Ms. Anderson worked between 6 and 8pm to make whisky wine gums. Her hand would create approximately 550.

The Bray restaurant opened in 1994 and achieved three Michelin stars in a record three years, carving out a name for eccentric genius by serving up dishes such as Mr Blumenthal's (pictured) 'nitro scrambled egg and bacon ice cream'

Bray opened its doors in 1994. It has been awarded three Michelin star in record time.

Ms. Anderson of Letterkenny Co Donegal in Ireland started her career as a commis-chef at the restaurant. In June 2014, she claimed that her injury resulted from being forced to do repetitive, hard work.

What’s a repetitive strain injury?

The term repetitive strain injury (RSI), is a generic term that describes the discomfort felt in muscles and nerves due to overuse and repetitive movements.

This condition is also called work-related upper-limb disorder or non-specific lower limb pain.

The condition mostly affects parts of the upper body, such as the forearms and elbows, wrists and hands, neck and shoulders. 

RSI symptoms may vary from mild to severe. They usually appear gradually. They include pain, aching or tenderness, stiffness, throbbing, tingling or numbness 

You might not notice any symptoms at first if you are performing a repetitive activity.

RSI symptoms can be a constant and more painful condition if they are not treated. Sometimes, swelling can occur in the area affected. This may persist for several months. 

RSI can be caused by overuse of the muscles and tendons on the upper body.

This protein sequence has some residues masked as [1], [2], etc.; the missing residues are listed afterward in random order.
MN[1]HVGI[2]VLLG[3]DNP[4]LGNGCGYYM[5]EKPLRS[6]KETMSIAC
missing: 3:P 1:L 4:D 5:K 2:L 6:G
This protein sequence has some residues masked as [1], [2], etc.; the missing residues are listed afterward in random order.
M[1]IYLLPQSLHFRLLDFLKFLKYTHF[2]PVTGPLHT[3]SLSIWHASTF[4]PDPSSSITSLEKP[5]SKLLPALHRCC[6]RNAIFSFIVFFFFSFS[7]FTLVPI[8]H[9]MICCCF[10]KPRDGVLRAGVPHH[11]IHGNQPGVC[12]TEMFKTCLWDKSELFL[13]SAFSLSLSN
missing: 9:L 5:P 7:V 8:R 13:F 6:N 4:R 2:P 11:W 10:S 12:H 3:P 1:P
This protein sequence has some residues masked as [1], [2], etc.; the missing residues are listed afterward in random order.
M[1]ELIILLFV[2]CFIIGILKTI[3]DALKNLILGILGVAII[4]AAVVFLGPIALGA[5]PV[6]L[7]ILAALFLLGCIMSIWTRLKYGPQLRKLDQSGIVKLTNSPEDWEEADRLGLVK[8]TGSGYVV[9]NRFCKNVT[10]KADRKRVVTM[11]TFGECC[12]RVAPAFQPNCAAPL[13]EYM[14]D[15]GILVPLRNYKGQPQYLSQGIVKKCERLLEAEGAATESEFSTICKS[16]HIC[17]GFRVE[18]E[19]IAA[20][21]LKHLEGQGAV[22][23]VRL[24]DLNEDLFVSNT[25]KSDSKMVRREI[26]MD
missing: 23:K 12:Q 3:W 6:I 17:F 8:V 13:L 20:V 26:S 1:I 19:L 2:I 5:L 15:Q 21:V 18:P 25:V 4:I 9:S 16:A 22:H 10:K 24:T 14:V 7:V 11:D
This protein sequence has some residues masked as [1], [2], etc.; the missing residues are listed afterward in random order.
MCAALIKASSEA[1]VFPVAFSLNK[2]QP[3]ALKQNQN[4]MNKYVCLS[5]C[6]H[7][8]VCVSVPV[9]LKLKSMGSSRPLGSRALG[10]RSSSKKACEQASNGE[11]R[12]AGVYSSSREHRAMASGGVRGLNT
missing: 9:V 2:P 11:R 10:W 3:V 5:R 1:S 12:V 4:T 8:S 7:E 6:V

Certain things are thought to increase the risk of RSI, including repetitive activities, doing a high-intensity activity for a long time without rest, poor posture or activities that involve working in an awkward position. 

From June 2014 to December 2014, her initial 6-month stint was where she performed food preparation tasks that required manual dexterity and were under time pressure.

Before she moved to chocolate playing cards, her role was to individually wrap sweets and place them in cellophane bag.

Anderson placed each sweet individually in a cellophane bag and used tweezers to do so. Anderson claims that she “wrapped” around 400 different sweets per day.

Each mould produced 12 chocolate playing cards. They weighed more than a kilogram and could be made from metal or plastic.

Ms. Anderson held the mold in her left handed, with her hand upturned and her wrist extended. She would then use her other hand to scoop out chocolate.

According to Ms. Anderson, the mould finished weighted around two kilos and she aimed at producing around 180 cards each day.

She also had to “demould” and trim the cards using a paring blade to “perfect them and remove excess chocolate.”